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Why Spend $200M on a Big, Splashy, Comic-Book Movie?

UPDATE (24 March 2014): Ralph has just had to withdraw from the course to fly to New Zealand for 7 months to produce the sequel to “Crouching Tiger, Hidden Dragon.” Since my experience in producing movies is insufficient to sustain the course on my own (= zero), we’ll have to cancel it, alas.

This summer, I get to teach two extremely fun courses. One is on public speaking, and I teach that for one intense week. I talk about it in the previous post.

The other is on the ethics of film-making, and I have the privilege of teaching it with the Only Friend I Have in Hollywood.

Now, given my movie-star looks, star power, and overall dashingness, you’d think I’d be hobnobbing with Oscar, Golden Globe, and Emmy winners all the time. Strangely, however, most are not as interested in theology, apologetics, philosophy of religion, and epistemology as you might think.

Still, one guy is, in fact, interested in all those things. And he also happens to be what in Hollywood is called…successful.

Sorry. I misspelled that. I meant, “$ucce$$ful.” As in, “his movies have grossed over two billion dollars.”

Yep, my one Hollywood pal (that’s how we refer to “friends” in the film biz, cookie) is Ralph Winter, producer extraordinaire.

Ralph has made movies you have seen or at least know about, as well as some you might not have but might like to know about. He was brought in to help complete (= “save”) the last couple of the first generation of Star Trek movies and, later, a little film I like called “I, Robot.” Earlier in his career, he helped make a small movie I enjoyed called “Hackers,” which introduced the world to a young actress with some apparent promise named Angelina Jolie.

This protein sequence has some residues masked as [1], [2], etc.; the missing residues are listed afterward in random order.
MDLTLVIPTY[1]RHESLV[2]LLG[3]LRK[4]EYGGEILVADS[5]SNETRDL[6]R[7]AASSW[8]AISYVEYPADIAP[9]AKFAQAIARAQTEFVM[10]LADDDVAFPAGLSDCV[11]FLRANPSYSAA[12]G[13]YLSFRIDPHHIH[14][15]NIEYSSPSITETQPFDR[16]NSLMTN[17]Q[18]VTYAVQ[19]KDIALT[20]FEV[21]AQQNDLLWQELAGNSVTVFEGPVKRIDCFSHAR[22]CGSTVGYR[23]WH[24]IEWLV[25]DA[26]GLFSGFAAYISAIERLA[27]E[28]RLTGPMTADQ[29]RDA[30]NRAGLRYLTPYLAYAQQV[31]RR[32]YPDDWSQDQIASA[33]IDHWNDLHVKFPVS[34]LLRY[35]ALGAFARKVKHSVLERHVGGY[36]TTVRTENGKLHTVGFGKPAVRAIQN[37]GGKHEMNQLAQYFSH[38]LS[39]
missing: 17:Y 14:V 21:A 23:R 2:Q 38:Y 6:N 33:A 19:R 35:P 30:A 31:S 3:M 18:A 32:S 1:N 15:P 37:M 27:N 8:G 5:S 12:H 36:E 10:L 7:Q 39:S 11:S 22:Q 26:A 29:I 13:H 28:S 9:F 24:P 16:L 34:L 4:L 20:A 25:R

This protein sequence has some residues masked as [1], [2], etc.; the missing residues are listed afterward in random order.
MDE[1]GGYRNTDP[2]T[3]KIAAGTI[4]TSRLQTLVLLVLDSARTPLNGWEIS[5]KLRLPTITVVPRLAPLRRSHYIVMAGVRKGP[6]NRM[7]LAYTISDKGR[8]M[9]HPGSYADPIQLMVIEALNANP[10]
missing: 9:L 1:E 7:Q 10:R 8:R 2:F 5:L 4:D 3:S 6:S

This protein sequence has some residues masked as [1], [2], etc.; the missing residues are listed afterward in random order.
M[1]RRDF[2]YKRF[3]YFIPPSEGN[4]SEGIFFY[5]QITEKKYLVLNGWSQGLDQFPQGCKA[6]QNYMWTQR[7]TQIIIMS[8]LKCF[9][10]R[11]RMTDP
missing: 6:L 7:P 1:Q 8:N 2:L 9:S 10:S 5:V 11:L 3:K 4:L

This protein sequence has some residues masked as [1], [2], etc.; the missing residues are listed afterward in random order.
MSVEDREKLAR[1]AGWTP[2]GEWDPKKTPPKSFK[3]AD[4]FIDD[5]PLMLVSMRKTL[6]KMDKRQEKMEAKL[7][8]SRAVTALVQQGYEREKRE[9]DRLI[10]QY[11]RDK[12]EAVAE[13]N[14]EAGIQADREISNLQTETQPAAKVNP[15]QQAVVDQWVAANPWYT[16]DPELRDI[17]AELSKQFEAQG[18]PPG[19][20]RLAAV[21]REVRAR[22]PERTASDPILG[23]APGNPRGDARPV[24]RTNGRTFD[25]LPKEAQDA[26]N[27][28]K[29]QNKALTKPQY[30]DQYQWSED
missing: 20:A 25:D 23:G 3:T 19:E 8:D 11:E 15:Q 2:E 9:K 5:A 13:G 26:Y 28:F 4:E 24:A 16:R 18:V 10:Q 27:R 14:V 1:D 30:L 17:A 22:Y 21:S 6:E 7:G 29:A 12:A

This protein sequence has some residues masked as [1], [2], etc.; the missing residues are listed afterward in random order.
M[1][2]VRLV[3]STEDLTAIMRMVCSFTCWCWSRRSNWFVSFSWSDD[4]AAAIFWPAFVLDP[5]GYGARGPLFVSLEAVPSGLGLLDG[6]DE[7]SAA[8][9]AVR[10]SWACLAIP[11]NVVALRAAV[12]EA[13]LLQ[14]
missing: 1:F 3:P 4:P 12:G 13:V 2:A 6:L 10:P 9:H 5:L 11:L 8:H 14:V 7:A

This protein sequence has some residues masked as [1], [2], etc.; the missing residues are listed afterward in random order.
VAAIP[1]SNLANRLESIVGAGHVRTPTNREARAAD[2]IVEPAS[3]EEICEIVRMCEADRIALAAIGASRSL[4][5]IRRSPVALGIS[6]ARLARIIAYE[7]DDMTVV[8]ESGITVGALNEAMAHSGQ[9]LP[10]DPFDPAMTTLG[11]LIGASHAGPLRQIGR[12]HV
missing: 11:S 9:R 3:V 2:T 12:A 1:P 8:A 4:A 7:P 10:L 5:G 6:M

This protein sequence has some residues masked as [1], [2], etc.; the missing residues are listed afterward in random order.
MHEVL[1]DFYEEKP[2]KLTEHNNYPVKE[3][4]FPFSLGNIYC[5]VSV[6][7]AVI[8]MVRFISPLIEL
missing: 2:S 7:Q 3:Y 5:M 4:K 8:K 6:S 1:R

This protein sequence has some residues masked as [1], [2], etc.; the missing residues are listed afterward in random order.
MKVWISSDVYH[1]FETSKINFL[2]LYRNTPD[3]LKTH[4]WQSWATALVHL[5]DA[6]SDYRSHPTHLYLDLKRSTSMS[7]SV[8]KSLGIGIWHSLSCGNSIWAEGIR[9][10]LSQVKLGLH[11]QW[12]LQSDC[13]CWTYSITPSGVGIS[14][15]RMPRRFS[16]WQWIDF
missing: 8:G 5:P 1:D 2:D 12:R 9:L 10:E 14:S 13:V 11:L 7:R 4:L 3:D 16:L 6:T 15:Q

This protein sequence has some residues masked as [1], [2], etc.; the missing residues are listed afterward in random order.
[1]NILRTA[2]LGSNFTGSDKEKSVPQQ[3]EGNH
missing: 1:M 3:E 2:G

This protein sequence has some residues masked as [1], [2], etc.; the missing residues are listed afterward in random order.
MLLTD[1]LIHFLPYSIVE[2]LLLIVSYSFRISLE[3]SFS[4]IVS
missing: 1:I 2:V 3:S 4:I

He is best known, however, for producing—right here in Beautiful British Columbia—some movies a lot of people have seen: the first three “X-Men” films, the two “Fantastic Four” movies, and “Wolverine.” Since he finished up his contract with Fox on those movies, he has been around the world filming a wide range of projects. But he has kindly blocked out one week to come back to Regent College in July and to let me, and the rest of the class, fire away at him with a series of annoying questions such as the one in this post’s title.

I mean, seriously: What’s a Presbyterian elder (as Ralph Winter has been) doing blowing spending close to $200 million on a comic-book movie…and then doing it again and again?

And if you do produce such a movie, why not get some Christian content in there? There’s lots of Biblical material available to match up with the Marvel-ous content in the script (Human Torch = pillar of fire; Storm = Sea of Galilee; Dr Von Doom = well, I can’t think of a parallel there, but someone else might).

Okay, maybe that’s not the right question to ask, but how about this one: Does God care about entertainment? If the movie does NOT have even one of the Four Spiritual Laws in it, nor does it call us to justice-making or earth-keeping or piety-enhancing but is just two hours of fun, is there any theological justification for that? Is there adequate theological justification for that, in a world of starvation and oppression?

How does a film get made, anyhow? Who really decides what gets made? Can Christians…and I mean earnest Christians…really get much done in Hollywood on projects that mean something to them if their names aren’t “Robert Duvall” or “Mel Gibson”?

What good, then, is it for Christians with artistic talent to get involved in Hollywood? Or should such people abandon Hollywood and go for Web-based video, maybe see if Netflix will produce something instead?

And, having thought through film-making from the key perspective of a producer, how should any of us, whether we are film-makers or not, take in film more faithfully as Christians? How should we watch movies properly?

So the course isn’t only for film-makers. We’re bringing a top Hollywood producer here to Regent so you can ask him all the hard questions you’ve always wanted to ask a Hollywood insider. Check out Ralph’s little promo video for us HERE, and then sign up.

And I’ll make sure I reserve a little time after class for autographs.

I meant mine, of course…but sure, you can get Ralph’s too, if you want. I guess.

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